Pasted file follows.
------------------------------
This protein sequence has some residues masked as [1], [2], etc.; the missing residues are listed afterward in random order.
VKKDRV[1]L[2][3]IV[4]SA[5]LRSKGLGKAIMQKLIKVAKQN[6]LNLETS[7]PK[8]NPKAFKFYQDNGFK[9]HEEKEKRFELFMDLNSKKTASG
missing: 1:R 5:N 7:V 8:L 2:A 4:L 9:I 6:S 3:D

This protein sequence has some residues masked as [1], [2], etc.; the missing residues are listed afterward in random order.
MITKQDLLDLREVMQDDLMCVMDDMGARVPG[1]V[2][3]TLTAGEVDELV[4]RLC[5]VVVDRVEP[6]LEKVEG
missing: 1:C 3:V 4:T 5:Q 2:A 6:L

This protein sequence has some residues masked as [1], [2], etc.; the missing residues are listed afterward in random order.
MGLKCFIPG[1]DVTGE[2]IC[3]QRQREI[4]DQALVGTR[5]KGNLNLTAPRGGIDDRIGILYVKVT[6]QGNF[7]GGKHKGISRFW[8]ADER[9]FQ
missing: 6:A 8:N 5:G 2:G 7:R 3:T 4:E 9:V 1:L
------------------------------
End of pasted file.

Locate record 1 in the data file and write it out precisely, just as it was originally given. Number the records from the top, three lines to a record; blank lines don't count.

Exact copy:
This protein sequence has some residues masked as [1], [2], etc.; the missing residues are listed afterward in random order.
VKKDRV[1]L[2][3]IV[4]SA[5]LRSKGLGKAIMQKLIKVAKQN[6]LNLETS[7]PK[8]NPKAFKFYQDNGFK[9]HEEKEKRFELFMDLNSKKTASG
missing: 1:R 5:N 7:V 8:L 2:A 4:L 9:I 6:S 3:D